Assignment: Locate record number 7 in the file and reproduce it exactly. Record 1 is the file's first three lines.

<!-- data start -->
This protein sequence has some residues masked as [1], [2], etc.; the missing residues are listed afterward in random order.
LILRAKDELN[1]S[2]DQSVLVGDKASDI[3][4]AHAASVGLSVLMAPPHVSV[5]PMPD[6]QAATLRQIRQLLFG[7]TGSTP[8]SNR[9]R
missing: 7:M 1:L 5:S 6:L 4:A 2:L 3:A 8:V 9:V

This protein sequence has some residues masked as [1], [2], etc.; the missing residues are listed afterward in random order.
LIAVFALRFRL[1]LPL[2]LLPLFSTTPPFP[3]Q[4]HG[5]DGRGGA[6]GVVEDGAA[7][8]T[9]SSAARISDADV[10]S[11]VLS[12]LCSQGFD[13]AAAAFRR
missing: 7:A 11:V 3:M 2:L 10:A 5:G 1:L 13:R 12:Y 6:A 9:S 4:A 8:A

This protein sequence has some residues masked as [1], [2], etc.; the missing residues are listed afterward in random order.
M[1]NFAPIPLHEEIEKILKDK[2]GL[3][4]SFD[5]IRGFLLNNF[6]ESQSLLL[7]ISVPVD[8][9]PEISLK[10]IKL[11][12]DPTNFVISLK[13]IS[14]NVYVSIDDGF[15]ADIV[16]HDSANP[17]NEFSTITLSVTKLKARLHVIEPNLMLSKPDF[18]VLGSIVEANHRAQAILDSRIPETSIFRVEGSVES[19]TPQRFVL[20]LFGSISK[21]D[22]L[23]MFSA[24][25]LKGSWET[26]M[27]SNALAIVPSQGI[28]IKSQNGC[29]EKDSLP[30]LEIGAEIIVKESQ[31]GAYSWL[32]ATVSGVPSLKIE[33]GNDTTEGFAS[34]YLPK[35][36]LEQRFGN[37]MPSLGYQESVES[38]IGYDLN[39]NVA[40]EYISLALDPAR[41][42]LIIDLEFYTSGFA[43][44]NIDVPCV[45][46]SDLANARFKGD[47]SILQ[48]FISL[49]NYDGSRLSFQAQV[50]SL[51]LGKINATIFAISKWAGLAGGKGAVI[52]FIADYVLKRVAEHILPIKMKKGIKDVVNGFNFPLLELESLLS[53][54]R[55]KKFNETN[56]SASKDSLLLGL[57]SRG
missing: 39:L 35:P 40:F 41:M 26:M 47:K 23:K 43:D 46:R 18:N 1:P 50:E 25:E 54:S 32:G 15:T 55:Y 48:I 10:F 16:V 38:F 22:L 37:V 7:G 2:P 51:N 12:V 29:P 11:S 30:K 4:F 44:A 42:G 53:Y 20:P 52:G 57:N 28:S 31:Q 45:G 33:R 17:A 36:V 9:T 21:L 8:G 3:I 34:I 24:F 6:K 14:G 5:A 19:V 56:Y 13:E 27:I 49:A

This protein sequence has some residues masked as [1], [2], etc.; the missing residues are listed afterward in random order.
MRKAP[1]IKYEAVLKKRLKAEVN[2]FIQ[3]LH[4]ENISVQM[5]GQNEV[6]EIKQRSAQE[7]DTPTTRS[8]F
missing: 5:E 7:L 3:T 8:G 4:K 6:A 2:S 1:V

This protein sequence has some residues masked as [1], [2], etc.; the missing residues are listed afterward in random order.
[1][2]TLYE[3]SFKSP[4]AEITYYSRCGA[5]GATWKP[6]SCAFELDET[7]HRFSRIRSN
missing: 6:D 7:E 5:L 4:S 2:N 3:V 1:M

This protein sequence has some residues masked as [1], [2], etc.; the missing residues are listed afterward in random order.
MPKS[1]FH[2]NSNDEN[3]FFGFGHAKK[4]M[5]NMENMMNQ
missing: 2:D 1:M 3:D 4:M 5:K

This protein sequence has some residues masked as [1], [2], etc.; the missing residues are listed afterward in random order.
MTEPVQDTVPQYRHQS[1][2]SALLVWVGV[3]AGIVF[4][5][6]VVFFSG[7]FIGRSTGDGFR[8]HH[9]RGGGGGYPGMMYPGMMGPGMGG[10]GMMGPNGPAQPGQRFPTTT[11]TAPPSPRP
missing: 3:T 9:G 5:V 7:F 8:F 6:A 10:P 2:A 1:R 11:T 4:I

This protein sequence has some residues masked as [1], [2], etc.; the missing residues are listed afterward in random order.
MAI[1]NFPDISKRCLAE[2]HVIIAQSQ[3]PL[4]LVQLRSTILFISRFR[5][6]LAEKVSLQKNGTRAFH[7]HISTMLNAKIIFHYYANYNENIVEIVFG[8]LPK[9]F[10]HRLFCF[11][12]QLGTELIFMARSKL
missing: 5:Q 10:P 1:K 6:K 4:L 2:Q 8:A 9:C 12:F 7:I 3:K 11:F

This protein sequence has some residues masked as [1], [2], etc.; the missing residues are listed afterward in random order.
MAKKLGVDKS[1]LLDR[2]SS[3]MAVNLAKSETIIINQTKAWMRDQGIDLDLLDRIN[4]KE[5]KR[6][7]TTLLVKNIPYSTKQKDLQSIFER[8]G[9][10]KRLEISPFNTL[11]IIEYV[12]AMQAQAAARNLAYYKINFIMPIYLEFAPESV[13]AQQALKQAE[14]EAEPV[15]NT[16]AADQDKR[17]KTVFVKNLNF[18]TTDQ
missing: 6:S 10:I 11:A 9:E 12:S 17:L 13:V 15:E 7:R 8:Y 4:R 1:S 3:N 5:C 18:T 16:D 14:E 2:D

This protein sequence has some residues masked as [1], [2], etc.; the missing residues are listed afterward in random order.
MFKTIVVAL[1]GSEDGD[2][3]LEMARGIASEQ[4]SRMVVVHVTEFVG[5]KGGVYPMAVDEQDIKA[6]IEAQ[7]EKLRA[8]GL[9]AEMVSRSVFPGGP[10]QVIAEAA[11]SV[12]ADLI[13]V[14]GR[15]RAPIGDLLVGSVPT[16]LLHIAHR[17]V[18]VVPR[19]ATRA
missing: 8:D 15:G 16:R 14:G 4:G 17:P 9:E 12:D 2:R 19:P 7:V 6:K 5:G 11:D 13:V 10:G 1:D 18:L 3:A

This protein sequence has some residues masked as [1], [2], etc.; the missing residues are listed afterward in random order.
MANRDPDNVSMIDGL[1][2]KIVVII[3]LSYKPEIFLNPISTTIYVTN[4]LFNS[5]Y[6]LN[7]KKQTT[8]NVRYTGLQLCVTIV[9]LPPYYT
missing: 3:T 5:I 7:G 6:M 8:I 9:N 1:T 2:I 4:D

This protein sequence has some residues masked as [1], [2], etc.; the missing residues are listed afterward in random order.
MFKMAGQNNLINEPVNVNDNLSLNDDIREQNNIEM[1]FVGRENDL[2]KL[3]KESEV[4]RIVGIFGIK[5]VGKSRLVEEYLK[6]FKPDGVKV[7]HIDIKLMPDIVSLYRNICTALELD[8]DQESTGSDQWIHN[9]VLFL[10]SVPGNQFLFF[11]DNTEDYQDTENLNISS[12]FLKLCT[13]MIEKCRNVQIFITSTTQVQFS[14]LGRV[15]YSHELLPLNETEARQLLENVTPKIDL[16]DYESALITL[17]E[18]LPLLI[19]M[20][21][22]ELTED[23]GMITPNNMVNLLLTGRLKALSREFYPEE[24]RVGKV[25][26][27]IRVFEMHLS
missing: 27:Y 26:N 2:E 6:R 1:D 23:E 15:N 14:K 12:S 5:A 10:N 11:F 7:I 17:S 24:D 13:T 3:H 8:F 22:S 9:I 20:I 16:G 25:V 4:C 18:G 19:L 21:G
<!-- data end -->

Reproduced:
This protein sequence has some residues masked as [1], [2], etc.; the missing residues are listed afterward in random order.
MTEPVQDTVPQYRHQS[1][2]SALLVWVGV[3]AGIVF[4][5][6]VVFFSG[7]FIGRSTGDGFR[8]HH[9]RGGGGGYPGMMYPGMMGPGMGG[10]GMMGPNGPAQPGQRFPTTT[11]TAPPSPRP
missing: 3:T 9:G 5:V 7:F 8:F 6:A 10:P 2:A 1:R 11:T 4:I